The metabolic process is a fine balance of supply and demand and one that is controlled in part by enzymes that prompt the necessary chemical processes between cells. When that balance is upset, the body begins to malfunction at multiple levels, from cells to organs.

Eduardo Chini, M.D., Ph.D., of the Mayo Clinic Kogod Center on Aging

In mice, that balancing act is in part mediated by a molecule called nicotinamide adenine dinucleotide or NAD+. Recent research by multiple labs have shown that a reduction in the levels of the NAD+ coenzyme results in a decline in  healthy cellular metabolism – that, in turn, results in the familiar signs of aging. The mouse begins to lose muscle tone, exercise capacity, glucose tolerance and heart function.  In 2016 a group of Mayo Clinic investigators discovered that the enzyme CD38 is at least in part responsible for the age-related NADdecline and age-related metabolic dysfunction in mice.

Now Mayo Clinic researcher Eduardo Chini, M.D., Ph.D., his team and several collaborators, have shown that a small molecule drug can counter age-related-NAD+ decline and restore healthy function to the mice. Called 78c, it inhibits CD38, a specific enzyme involved on the NAD degradation pathway, leading to the inhibition of a number of pathways that limit the animal’s health span, as well as reducing DNA damage, the cause of cell aging.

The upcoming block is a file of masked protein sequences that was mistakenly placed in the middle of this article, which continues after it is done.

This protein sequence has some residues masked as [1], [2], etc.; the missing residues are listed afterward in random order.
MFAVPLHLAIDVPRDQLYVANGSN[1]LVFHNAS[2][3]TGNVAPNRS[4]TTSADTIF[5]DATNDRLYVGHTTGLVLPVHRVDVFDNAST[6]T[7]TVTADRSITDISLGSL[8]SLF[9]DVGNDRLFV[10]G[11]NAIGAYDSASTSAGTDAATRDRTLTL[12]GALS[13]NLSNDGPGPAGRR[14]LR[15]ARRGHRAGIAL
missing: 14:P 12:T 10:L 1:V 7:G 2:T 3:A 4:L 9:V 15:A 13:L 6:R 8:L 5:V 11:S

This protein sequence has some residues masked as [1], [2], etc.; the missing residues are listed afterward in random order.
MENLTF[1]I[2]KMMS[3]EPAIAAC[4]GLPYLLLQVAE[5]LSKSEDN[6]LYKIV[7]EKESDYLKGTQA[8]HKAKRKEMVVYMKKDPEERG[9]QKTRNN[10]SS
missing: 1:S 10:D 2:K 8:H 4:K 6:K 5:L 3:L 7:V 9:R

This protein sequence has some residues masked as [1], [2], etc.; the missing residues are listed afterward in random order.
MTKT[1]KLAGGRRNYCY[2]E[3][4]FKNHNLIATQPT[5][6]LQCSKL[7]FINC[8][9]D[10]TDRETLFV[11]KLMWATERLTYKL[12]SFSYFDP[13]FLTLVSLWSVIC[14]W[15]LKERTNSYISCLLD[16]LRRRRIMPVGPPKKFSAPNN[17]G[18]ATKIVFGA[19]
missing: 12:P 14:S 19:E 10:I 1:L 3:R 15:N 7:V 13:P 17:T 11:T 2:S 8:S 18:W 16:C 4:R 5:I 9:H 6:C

The researchers say that the actions of this CD38 inhibitory drug make it a likely target in drug development to halt or reverse age-related decline, metabolic dysfunction, and possible age-related diseases. The findings, published in Cell Metabolism, demonstrate a possible approach that might be taken one day to control aging effects and other unmet needs in patients. Again, this work is in early stages; much more research is needed going forward.